PAEDIATRIC infectious disease experts are seeking to raise awareness of the clinical signs of parechovirus in infants, after Australia experienced its third epidemic of the infection earlier this year.
Writing in the MJA, Dr Philip Britton, a paediatric infectious diseases physician at the Children’s Hospital at Westmead, and co-authors noted that epidemics of human parechovirus (HPeV) in young children had occurred in Australia every 2 years since the virus was first identified here in 2013.
According to data collected through the Paediatric Active Enhanced Disease Surveillance (PAEDS) network, the most recent epidemic in late 2017 and early 2018 was caused by HPeV genotype 3, which has been associated with more serious disease than other subtypes.
In December 2017, more than 200 infants had been hospitalised with HPeV infection across five PAEDs sites in NSW, Victoria, Queensland, WA and SA.
The MJA authors wrote that while most HPeV infections caused no or mild symptoms, including gastroenteritis or inﬂuenza-like illness, severe disease could manifest as meningoencephalitis, seizures or sepsis-like presentations (including septic shock), or less common presentations including signs of surgical abdomen. According to unpublished PAEDS data, severe disease occurred in about one in 10 hospitalised babies.
Dr Brendan McMullan, a paediatric infectious diseases specialist and microbiologist at Sydney’s Children’s Hospital in Randwick, said that young infants with HPeV infection often presented to hospital with non-specific signs of illness.
“These infants just look severely ill,” he said. “Some look like they have sepsis or shock, and some of them have big, angry-looking bellies that look like they have an acute abdomen.”
Dr McMullan said that together with his colleagues, he had also identified infants with HPeV that presented as “red, hot, angry babies”.
“Some infants have this interesting phenomenon, where they present as really irritable and have a diffuse, red rash. They feel warm to touch and they really hate being moved and held because they seem to be in a lot of pain. So that can be a big clue,” he said.
Professor Dominic Dwyer, clinical professor of Medicine (Immunology and Infectious Diseases) at the Westmead Clinical School at the University of Sydney, said that identifying HPeV infection could be challenging.
“When clinicians see a child or a baby with a sepsis-like illness, they are usually thinking of a bacterial infection,” he said.
Clinicians now needed to consider HPeV as one of the potential sources for this spectrum of presentations, Professor Dwyer said.
“The only way to know that it’s parechovirus is to do a specific test for it,” he said. “If you can exclude a bacterial infection and show that [an infant is] actually infected with parechovirus, then you can stop unnecessary antibiotics. There aren’t any specific therapies for parechovirus [infection] yet, so one is really applying supportive therapy to these children.”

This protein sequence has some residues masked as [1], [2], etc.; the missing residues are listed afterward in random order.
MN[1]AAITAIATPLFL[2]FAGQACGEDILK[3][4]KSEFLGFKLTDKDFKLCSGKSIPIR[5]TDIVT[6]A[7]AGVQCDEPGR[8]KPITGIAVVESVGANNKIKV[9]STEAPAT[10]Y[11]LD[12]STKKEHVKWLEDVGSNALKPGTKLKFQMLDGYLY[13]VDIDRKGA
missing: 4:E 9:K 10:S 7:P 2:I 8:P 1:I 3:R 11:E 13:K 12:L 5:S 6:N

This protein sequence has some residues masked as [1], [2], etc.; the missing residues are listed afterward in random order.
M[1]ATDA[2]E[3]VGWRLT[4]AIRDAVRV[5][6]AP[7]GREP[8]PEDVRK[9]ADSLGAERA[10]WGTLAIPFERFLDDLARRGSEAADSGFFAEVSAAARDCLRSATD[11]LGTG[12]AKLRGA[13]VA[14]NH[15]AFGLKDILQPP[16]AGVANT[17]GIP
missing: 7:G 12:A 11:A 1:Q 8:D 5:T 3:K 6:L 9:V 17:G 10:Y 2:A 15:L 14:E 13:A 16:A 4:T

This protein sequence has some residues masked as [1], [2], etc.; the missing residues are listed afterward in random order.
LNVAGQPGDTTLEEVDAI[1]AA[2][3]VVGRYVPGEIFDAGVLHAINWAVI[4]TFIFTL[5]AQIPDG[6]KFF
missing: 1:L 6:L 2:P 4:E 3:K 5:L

The MJA authors wrote that children younger than 6 months of age with no confirmed diagnosis but characteristic presentations – including febrile illnesses with rash or seizures, sepsis syndromes (including shock), and suspected meningoencephalitis – should be tested for HPeV.
They pointed to evidence of adverse neurodevelopmental outcomes after severe HPeV infection and recommended that all children hospitalised with HPeV infection have regular follow-up with a paediatrician.
A study of Australian infants hospitalised with HPeV3 infection in 2013 found that 19% showed “significant concern in developmental attainment 12–16 months after infection”.
Dr McMullan said that there were still many unknowns about the potential neurological sequelae of HPeV infection.
“We are still learning about the exact spectrum of neurological and developmental outcomes and the predictors of better and worse outcomes,” Dr McMullan said. “While we gather that research, it is very important to have follow-up, ideally by a paediatrician, so that if there are developmental or neurological problems, that child has the benefit of intervention and directed care as soon as possible.”
Speaking in an MJA InSight podcast, Dr Britton said that the 2-yearly cycle of HPeV infections mirrored the experiences of the UK, although such a pattern had not been observed in Europe or in North America.
“We don’t have a strong rationale for … this 2-yearly cycle, but the similarity with the UK is striking enough that we would anticipate that we will see future epidemics,” said Dr Britton, who is also a senior lecturer in child and adolescent health at the University of Sydney.
Professor Dwyer said that the more HPeV was detected, the more we could learn about the virus and possible treatment and prevention.
“The more we use these tests and the more clinicians think of these tests in the right clinical situation, then the more information we get and that’s what then drives discoveries of vaccines or antiviral therapies,” he said.
At present, there was no vaccine for HPeV, but experts were hopeful that a vaccine could be developed as it had been for other enteroviruses, such as poliovirus.
Dr Britton said that clinicians who had concerns about acute cases of HPeV infection could get support from their state or territory infectious disease service.
“The paediatric infectious disease community around Australia has become very aware of this virus and there is a lot of active research going on,” he said. “We would love both clinicians and patients to engage in that process.”
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